IN HEAVEN: Eraserhead. It comes out of nowhere just like the Lady in the Radiator who sings it moves into the light from complete darkness. It's beautiful and unnerving. We don't know what it means or why it's there until the end. We think.
BECAUSE THE DEAD: Suicide Circle. An ambush number that falls somewhere between Ziggy era Bowie and post-punk melange sung by the cult leader (digetically, there's a band around his throne) while various atrocities are taking place under bloodied sheets around him while two of his victims are forced to watch. "Because the dead shine all night long..." And then that's it, no more songs apart from the insanely catchy Mail Me by the J-pop girlband whose name keeps getting spelled differently. Nothing plays fair in this film.
THE WINDMILLS OF YOUR MIND: The Thomas Crown Affair. Brilliant controlled explosion of free association played under the pleasing motion of Steve McQueen gliding over a landscape. Pity it was Noel Harrison's anaemic version rather than Dusty's but you can't have everything.
AVE SATANI: The Omen. A few years after The Exorcist had overhauled horror film music with judicious use of Mike Oldfield's Tubular Bells everyone wanted a tinkly eerie piece. The Omen's brief was larger scale, however, so consistently brilliant Jerry Goldsmith churned out this tense and creepy burst of power. Of course that then was copied for everything after that as Exorcist ripoffs gave way to antichrist stories with big choirs. Goldsmith kept working with the series and produced consistenly high scores (the one for Damien: Omen II is worth having the cd for as it's written as a full black mass and is insanely good) as the quality of the film fell from the acceptable silliness of the first one to the style perdition of the third. Don't get me started on the remake.
GOLDFINGER: Goldfinger. After I lost interest in James Bond movies sometime in my teens my affection for the music remained. My self-imposed no instrumentals rule has prevented inclusion of the Bond theme so here's another goodie.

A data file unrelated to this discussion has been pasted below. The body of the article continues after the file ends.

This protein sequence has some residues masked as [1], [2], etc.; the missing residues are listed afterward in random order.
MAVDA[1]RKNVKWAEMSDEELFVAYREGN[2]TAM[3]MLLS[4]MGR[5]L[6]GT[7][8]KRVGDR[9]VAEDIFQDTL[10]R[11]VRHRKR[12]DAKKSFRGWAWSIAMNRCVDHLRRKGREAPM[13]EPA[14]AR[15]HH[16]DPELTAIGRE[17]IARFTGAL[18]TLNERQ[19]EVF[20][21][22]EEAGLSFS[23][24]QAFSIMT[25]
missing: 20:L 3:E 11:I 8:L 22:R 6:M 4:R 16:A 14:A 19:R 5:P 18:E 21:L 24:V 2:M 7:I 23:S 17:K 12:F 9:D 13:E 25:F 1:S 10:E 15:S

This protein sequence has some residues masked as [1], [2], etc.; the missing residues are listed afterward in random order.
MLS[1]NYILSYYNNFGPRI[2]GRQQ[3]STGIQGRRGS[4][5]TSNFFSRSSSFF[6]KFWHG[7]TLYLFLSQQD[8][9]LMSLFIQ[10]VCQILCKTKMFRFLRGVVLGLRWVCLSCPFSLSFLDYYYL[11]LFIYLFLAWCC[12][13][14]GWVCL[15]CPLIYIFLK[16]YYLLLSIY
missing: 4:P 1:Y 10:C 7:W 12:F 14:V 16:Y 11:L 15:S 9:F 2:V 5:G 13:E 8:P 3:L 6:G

WALK AWAY: Trust. It's cheesy and all 90s/60s and indy but still packs a wallop with me and is placed expertly in the credits sequence. Not strictly written for the film but picked by Hartley who had become friends with Hub Moore during an earlier film. I loved the opening sequence anyway but when this song kicked in just after it was going to take a lot for me to dislike the rest of the film.
No clip for this one but here's another good tune by the same artist from an earlier film. Surviving Desire. The Music from the Films of Hal Hartley cd is worth it if you can find it anywhere.
MYSTERIES OF LOVE: Blue Velvet. Plays over Geoffrey and Sandy's slow dance which is a golden hued pool of warmth between bouts of violence and tension and comes on like codeine. Slice of what makes David Lynch movies work; heartrending, dark, vaguely troubling and ethereal all at once. Also plays very beautifully over the end credits. When heard out of context feels like a whispered memory after midnight.
THE BRAIN: The Brain. Great late 60s title tune with a British line in vocal harmony but a thumping Memphis groove. Much better than the pop art master criminal movie it was written for. Same folk as had a hit with Bend Me Shape Me.
TO SIR WITH LOVE: To Sir With Love. Irresistible 60s pop tastes like musk sticks and champagne. Exact poignancy as demandedby the film. A favourite. Almost always get to the brink of welling up when I hear this.
MOON RIVER: Breakfast at Tiffanys. Audrey Hepburn strumming on the fire escape and cooing this kills the rest of the film (which I like, erky Mickey Rooney performance as Japanese character notwithstanding). Moonlight, sighs and a dry Manhattan ....